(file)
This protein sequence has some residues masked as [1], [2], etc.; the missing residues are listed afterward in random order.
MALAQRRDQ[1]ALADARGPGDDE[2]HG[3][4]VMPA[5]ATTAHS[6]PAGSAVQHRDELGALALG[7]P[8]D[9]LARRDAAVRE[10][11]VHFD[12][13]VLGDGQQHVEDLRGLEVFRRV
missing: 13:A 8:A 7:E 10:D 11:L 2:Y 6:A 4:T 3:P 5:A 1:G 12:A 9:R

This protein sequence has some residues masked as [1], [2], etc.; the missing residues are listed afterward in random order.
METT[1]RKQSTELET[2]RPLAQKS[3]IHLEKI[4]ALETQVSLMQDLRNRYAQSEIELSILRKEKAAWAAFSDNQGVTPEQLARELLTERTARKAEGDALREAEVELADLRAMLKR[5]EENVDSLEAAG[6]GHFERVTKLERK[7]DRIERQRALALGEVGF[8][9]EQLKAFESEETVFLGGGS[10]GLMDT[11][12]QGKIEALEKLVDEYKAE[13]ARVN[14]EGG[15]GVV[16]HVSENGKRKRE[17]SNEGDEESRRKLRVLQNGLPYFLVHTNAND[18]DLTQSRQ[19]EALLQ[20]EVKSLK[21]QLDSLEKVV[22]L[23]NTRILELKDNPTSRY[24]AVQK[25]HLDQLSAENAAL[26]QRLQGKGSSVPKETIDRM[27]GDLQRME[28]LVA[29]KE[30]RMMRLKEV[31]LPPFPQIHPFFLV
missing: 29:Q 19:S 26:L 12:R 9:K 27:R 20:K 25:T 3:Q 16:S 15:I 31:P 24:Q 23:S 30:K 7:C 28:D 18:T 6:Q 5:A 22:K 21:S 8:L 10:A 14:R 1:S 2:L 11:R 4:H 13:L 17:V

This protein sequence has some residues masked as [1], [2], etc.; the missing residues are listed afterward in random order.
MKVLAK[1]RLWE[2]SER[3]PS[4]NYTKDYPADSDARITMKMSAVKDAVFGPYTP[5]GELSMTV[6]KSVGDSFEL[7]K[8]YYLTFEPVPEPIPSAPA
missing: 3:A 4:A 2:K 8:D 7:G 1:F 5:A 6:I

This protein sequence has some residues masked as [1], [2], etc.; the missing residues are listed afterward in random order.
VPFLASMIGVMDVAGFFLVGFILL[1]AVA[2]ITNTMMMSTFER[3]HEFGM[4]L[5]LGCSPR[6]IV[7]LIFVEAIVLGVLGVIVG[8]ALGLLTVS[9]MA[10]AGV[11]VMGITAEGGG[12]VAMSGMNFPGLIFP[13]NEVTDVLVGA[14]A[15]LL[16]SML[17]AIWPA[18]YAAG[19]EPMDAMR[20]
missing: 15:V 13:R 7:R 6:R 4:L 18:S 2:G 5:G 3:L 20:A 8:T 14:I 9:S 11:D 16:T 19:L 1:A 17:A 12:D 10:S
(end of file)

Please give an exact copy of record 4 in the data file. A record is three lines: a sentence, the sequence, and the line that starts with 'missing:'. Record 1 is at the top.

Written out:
This protein sequence has some residues masked as [1], [2], etc.; the missing residues are listed afterward in random order.
VPFLASMIGVMDVAGFFLVGFILL[1]AVA[2]ITNTMMMSTFER[3]HEFGM[4]L[5]LGCSPR[6]IV[7]LIFVEAIVLGVLGVIVG[8]ALGLLTVS[9]MA[10]AGV[11]VMGITAEGGG[12]VAMSGMNFPGLIFP[13]NEVTDVLVGA[14]A[15]LL[16]SML[17]AIWPA[18]YAAG[19]EPMDAMR[20]
missing: 15:V 13:R 7:R 6:R 4:L 18:S 2:G 5:G 3:L 20:A 8:T 14:I 9:S 11:D 16:T 19:L 1:A 17:A 12:D 10:S